All Beans Are Nutritious, But Black Beans Are Exceptionally Healthy

Registered dietitians list all the impressive health benefits of black beans—plus easy ways to eat more of them.


Linda Hall/Getty Images

A classic addition to Latin-inspired dishes, black beans are not only packed with flavor, but also super nutritious. Black beans' culinary use dates back over 7,000 years as a staple food for those living in Central and South America. Fast forward to today, and their creamy texture paired with their nutty flavor of these legumes have earned them a spot on restaurant menus and dinner tables across the country. Black beans (both dried and canned) are a shelf-stable, nutrient-dense, and budget-friendly pantry staple that’s always worth stocking up on.

But it’s the nutrients found in black beans that provide several impressive health benefits and make them one of the healthiest types of beans you can eat. Here are the most noteworthy health benefits of black beans with insight from a nutrition expert.

Health Benefits of Black Beans

01 of 08

Black beans are an excellent source of protein.

“Black beans are a stellar source of plant protein,” says Bianca Tamburello, RDN, a registered dietitian and marketing expert with FRESH Communications. With a whopping 15 grams per one cup, you won’t even miss the meat when enjoying a meal rich in these nutrient-dense beans. That said, black beans are not a complete protein, meaning they don’t contain all nine essential amino acids. This may very well be part of the reason why rice and beans are such an iconic culinary duo: When eaten together, they provide an extremely delicious and hearty serving of complete protein. Beyond keeping us satisfied, protein offers sustained energy throughout the day while also promoting growth and repair within our bodies, so it’s extremely important to eat enough of this macronutrient from high-protein foods throughout the day.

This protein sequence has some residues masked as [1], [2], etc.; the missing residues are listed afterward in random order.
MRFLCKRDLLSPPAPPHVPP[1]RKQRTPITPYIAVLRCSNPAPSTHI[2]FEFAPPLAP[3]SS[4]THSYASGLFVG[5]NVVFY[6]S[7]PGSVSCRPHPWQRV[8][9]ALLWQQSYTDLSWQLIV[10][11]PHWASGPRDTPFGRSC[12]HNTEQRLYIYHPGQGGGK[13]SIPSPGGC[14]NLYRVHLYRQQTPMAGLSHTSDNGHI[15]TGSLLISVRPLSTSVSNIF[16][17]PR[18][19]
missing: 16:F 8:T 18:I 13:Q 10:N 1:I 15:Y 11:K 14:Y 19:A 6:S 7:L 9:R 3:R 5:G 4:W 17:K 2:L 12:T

02 of 08

Black beans are a high-fiber, gut-healthy food.

When it comes to gut health, black beans deliver on many fronts. They’re rich in fiber, with 15 grams in just a single cup of cooked black beans. Considering that most Americans (in fact, nine out of 10) don’t meet their daily fiber needs, adding black beans into your diet is an easy way to help you reach the recommended 25 to 35 grams of fiber needed daily. Fiber helps us to maintain healthy digestion and regularity. 

Black beans are especially high in a specific type of fiber called prebiotics that are essential for optimal gut health. Prebiotics are basically indigestible fibers that make it all the way to your gut microbiome, which is found in the colon, or large intestine. Once they arrive, they serve as food for our healthy gut bacteria, which are pivotal to the health of the entire microbiome. Gut microbiome health has been linked to the health of several body systems, from brain health, to immune health, to cardiovascular health, and beyond. And eating a gut-healthy diet is one of the best ways to keep it in optimal shape.

03 of 08

Black beans provide important B vitamins.

Black beans also offer a variety of B vitamins, especially folate and thiamin. All B vitamins are key to effective energy metabolism and cell growth, but each also has its own unique benefits. Folate helps with red blood cell formation, but is especially important for pregnant women to consume—it plays a key role in neural tube development for a growing baby. In fact, in the late 1990s, the US Food and Drug Administration (FDA) started requiring cereal manufacturers to add folic acid (i.e. folate) to breakfast cereals to ensure Americans got enough of this key nutrient. Meanwhile, thiamin helps to strengthen the immune system and is vital for healthy carbohydrate metabolism.

04 of 08

Black beans help to manage blood sugars.